£200m PBSA Partnership Launched by QIP and Solibuild
23rd Mar 2023
The chart above shows the visas issued in Q1 (Oct-Dec) in the last 3 academic years. The chart also shows the year-on-year percentage change reported in visas issued to each key market this academic year.
The data shows that the number of visas offered to students coming from India and Nigeria have continued to increase this year, by 69% and 135% respectively.
It is speculated that Nigerian students are being further attracted to the UK due to the new policy on post-study work visas which now allows international students to remain in the country for at least two years after their graduation. Further to this, the policy has also presented a significant opportunity for Nigerian students to relocate to the UK with their families.
Out of all foreign students, Nigerian students had the greatest number of accompanying dependents based on visas numbers in the last academic year. 44% of all dependent student visas issued in the UK during the 2022 academic year (Oct-21 to Sep-22) were to nationals coming from Nigeria, this is in spite of them making up just 17% of issued student visas.
Meanwhile, the number of visas being issued to students hailing from China fell by a drastic 79% in Q1-2023 compared to Q1-2022.
The potential drop in Chinese student numbers could be negative for the PBSA market, which is often targeted to Chinese and other Asia Pacific countries due to their usually high spending power whilst studying in the UK.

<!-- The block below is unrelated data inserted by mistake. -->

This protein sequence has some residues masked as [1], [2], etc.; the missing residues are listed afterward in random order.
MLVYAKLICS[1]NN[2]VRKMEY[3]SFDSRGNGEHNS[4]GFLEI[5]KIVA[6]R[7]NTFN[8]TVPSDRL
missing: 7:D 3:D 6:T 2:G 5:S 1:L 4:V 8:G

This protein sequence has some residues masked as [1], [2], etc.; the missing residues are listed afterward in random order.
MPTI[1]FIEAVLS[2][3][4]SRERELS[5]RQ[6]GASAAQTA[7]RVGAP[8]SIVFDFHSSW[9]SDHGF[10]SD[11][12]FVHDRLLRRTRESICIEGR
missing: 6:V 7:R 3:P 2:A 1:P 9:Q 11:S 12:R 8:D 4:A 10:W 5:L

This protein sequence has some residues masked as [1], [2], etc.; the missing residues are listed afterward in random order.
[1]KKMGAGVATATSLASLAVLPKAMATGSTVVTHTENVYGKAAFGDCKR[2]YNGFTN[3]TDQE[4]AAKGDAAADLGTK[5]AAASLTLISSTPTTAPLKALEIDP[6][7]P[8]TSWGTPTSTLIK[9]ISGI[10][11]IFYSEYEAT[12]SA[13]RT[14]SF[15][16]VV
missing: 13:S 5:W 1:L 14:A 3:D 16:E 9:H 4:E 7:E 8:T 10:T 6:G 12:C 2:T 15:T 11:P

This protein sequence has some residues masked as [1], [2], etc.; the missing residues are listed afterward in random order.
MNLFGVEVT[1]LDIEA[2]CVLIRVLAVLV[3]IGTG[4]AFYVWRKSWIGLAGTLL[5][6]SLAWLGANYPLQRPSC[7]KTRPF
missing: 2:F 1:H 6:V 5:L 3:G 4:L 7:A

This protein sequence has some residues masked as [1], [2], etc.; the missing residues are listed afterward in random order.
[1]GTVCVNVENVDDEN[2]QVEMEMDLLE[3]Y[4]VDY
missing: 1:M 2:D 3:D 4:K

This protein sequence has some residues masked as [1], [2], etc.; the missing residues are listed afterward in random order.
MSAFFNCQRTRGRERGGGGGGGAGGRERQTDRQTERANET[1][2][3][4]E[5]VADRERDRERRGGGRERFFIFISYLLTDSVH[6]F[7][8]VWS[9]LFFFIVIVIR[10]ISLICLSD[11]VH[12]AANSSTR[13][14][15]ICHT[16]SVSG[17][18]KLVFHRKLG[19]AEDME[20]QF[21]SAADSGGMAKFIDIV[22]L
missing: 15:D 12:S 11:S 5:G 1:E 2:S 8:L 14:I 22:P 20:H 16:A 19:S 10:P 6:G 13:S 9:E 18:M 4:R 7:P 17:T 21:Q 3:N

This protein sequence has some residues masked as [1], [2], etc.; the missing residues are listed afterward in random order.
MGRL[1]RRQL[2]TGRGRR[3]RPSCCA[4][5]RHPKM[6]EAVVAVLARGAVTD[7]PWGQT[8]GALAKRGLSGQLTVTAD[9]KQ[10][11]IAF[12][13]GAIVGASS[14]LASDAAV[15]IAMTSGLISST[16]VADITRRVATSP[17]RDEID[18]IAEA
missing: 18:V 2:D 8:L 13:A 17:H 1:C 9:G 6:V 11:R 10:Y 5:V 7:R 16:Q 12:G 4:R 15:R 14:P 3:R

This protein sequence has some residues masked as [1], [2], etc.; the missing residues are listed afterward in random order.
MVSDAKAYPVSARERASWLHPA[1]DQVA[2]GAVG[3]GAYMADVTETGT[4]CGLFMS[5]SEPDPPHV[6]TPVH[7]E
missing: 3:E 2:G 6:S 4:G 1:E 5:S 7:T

The decline reported could be as a direct result of universities attempting to better diversify their recruitment. Jo Johnson, former universities minister, commented on the issue: "To have one in three international students from outside the EU coming from China represents a material risk to the financial resilience of the UK higher education system and wider knowledge economy."
It is also likely that Q1 numbers reported in 2022 were somewhat inflated due to the impact of Covid, with many universities recording increases in postgraduate students, somewhat skewing the year-on-year comparisons.
The chart above shows visas issued to key markets in Q1 (Oct-Dec) and in total across the rest of the year for each academic year, dating back to 2018. The chart also includes prediction figures for the remaining 3 quarters in 2023, which have been calculated based on the average proportion of visas granted in the first three months of the academic year, and the Q1-2023 figures provided by gov.uk.
The data suggests that, if this year exhibits the same patterns in timings of visas being issued as previous years, the total number of Indian student visas granted could more than double year-on-year. The shift this would cause to the makeup of international students is likely to have a knock-on effect on the type of accommodation that will be demanded. Previous evidence suggests that Indian students tend to have a lower budget for accommodation than their counterparts from the Far East. They are also more likely to be seeking cluster-style accommodation over studio rooms. This may require the addition of new PBSA at lower price points to cater for the influx of students from different backgrounds.